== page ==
AAP Guidelines Nix Energy Drinks for Children, Teens

May 31, 2011 — Energy drinks pose potential health risks for children and adolescents primarily because of the stimulant content in the drinks, according to a new clinical report from the American Academy of Pediatrics (AAP) offering guidelines for use of energy drinks and sports drinks in this age group.

The new recommendations state that energy drinks should never be consumed by children or adolescents, although they are being marketed to this age group for a wide variety of inappropriate uses.

The AAP report was published online May 29 and will appear in the June issue of Pediatrics.

“There is a lot of confusion about sports drinks and energy drinks, and adolescents are often unaware of the differences in these products,” said Marcie Beth Schneider, MD, FAAP, a member of the AAP Committee on Nutrition and coauthor of the report, in a news release. “Some kids are drinking energy drinks — containing large amounts of caffeine — when their goal is simply to rehydrate after exercise. This means they are ingesting large amounts of caffeine and other stimulants, which can be dangerous.”

Goals of AAP Report

The main goals of the AAP clinical report were to define the ingredients of sports and energy drinks, describe the similarities and differences between the products, and discuss misuses and abuses of these beverages. Secondary goals were to encourage screening for sports and energy drink use during annual physical examinations, to help explain why consumption by youth is highly prevalent, and to improve education aimed at reducing or eliminating the inappropriate use of these drinks by children and adolescents.

Sports drinks contain carbohydrates, minerals, electrolytes, and flavoring, and are intended to replace water and electrolytes lost through sweating during exercise. Although they may be useful for young athletes participating in prolonged, vigorous physical exercise, they tend to be overused and are usually unnecessary.

“For most children engaging in routine physical activity, plain water is best,” said coauthor Holly J. Benjamin, MD, FAAP, a member of the executive committee of the AAP Council on Sports Medicine and Fitness. “Sports drinks contain extra calories that children don’t need, and could contribute to obesity and tooth decay. It’s better for children to drink water during and after exercise, and to have the recommended intake of juice and low-fat milk with meals. Sports drinks are not recommended as beverages to have with meals.”

Unlike sports drinks, energy drinks contain stimulants including caffeine, guarana, and/or taurine. Rigorous review and analysis of the literature suggest that energy drinks are never appropriate for children or adolescents. Because caffeine has been associated with harmful neurologic and cardiovascular effects in children, caffeine-containing beverages, including soda, should be avoided. The AAP report lists the contents of specific sports drinks and energy drinks currently available.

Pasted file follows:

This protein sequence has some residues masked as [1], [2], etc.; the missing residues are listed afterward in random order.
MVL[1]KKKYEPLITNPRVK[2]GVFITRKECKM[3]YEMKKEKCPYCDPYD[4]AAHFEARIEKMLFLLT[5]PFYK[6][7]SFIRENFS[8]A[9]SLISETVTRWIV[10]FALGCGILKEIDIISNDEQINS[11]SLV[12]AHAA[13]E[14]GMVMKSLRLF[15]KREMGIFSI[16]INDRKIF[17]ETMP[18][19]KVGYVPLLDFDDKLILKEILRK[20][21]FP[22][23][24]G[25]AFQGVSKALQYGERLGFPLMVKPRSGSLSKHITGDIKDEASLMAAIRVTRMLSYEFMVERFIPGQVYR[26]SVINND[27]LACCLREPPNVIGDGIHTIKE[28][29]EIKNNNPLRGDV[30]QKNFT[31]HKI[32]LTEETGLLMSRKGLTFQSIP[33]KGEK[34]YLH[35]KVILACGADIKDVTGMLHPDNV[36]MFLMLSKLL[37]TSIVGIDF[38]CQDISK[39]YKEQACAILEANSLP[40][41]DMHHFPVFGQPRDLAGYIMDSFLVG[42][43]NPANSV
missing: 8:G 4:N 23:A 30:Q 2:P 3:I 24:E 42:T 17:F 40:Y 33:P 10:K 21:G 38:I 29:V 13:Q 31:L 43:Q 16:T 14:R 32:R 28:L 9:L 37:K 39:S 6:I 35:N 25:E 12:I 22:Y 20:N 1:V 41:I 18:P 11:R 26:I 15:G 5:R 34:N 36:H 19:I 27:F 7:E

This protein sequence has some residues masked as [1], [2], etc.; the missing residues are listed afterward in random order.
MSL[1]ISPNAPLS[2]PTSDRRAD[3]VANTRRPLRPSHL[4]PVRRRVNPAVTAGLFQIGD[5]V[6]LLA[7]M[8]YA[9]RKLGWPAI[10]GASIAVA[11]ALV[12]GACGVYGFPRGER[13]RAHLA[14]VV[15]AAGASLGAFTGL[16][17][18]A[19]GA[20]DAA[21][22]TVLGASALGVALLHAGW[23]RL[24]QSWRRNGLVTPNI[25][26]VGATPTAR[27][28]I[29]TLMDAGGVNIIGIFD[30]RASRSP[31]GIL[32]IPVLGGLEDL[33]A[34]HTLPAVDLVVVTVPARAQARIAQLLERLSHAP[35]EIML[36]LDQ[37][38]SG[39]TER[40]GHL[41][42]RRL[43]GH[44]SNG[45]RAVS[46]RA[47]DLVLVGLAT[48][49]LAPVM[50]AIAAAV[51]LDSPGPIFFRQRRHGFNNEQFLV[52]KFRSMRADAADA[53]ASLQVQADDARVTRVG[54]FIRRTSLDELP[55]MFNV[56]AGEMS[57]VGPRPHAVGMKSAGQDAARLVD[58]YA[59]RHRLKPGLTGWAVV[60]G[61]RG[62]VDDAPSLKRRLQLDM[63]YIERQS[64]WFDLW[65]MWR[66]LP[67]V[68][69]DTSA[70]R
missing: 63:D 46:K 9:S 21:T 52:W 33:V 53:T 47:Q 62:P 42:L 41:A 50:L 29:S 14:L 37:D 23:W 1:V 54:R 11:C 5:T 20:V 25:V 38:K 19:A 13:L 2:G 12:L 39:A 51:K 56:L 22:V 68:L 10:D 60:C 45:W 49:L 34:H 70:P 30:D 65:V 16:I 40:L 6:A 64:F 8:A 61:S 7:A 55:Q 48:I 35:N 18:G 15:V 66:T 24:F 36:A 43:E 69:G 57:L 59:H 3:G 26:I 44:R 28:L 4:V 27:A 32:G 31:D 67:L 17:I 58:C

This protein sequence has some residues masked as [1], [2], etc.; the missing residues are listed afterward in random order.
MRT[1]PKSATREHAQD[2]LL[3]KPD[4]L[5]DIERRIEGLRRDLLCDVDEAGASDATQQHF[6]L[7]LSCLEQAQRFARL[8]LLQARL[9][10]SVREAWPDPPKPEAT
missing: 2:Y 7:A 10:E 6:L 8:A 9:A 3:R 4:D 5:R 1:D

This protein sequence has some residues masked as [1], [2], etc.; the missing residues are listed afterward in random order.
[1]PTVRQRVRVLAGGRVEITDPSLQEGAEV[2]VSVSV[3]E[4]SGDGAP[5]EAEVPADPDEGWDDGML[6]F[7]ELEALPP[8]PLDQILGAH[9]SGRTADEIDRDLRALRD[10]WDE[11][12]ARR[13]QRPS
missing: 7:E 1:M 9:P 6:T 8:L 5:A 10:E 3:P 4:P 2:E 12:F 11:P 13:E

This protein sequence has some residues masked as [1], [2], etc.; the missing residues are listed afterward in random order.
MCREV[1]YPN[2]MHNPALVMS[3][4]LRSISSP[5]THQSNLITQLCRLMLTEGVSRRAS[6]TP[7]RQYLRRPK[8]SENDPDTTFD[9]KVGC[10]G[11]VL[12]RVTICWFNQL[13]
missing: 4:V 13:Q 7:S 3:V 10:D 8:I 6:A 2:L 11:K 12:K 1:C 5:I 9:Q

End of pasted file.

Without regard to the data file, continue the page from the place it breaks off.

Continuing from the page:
“In many cases, it’s hard to tell how much caffeine is in a product by looking at the label,” Dr. Schneider said. “Some cans or bottles of energy drinks can have more than 500 mg of caffeine, which is the equivalent of 14 cans of soda.”

AAP Recommendations

Specific AAP recommendations regarding use of sports drinks and energy drinks in children and adolescents include the following:

  • Pediatricians should educate patients and their parents regarding the potential health risks of energy drinks and sports drinks and explain the significant differences between these types of drinks. The terms should not be used interchangeably.
  • Energy drinks should never be consumed by children or adolescents, because the stimulants they contain pose potential health risks.
  • Children and adolescents should avoid and restrict routine consumption of carbohydrate-containing sports drinks, which can increase the risk for overweight, obesity, and dental erosion.
  • For pediatric athletes, sports drinks should be consumed in combination with water during prolonged, vigorous physical activity, when rapid replenishment of carbohydrates and/or electrolytes is needed.
  • For children and adolescents, water, not sports drinks, should be the principal source of hydration.

Further Concerns

“Confusion about energy by young people can lead to unintentional ingestion of energy drinks when their goal is simply to rehydrate and replenish carbohydrate, electrolytes, and water with sports drinks,” the report authors write. “Using energy drinks instead of sports drinks for rehydration can result in ingestion of potentially large amounts of caffeine or other stimulant substances and the adverse effects previously described.”

A 2007 Institute of Medicine report titled Nutrition Standards for Foods in Schools recommended limiting sugars in food and beverages; providing water at no cost; restricting carbonated, fortified, or flavored waters; restricting sports drinks to use by athletes only during prolonged, vigorous sports activities; prohibiting energy drink use, even for athletes; and prohibiting the sale of caffeinated products in school.

“Of additional concern is the intentional use of energy drinks by adolescents who desire stimulant effects to combat fatigue and increase energy during sports and school activities,” the authors of the report conclude. “Advertisements that target young people are contributing to the confusion rather than effectively distinguishing between sports and energy drinks. Furthermore, marketing fails to identify appropriate sources and amounts of energy substrate that should be consumed by children and adolescents.”

~Laurie Barclay, MD


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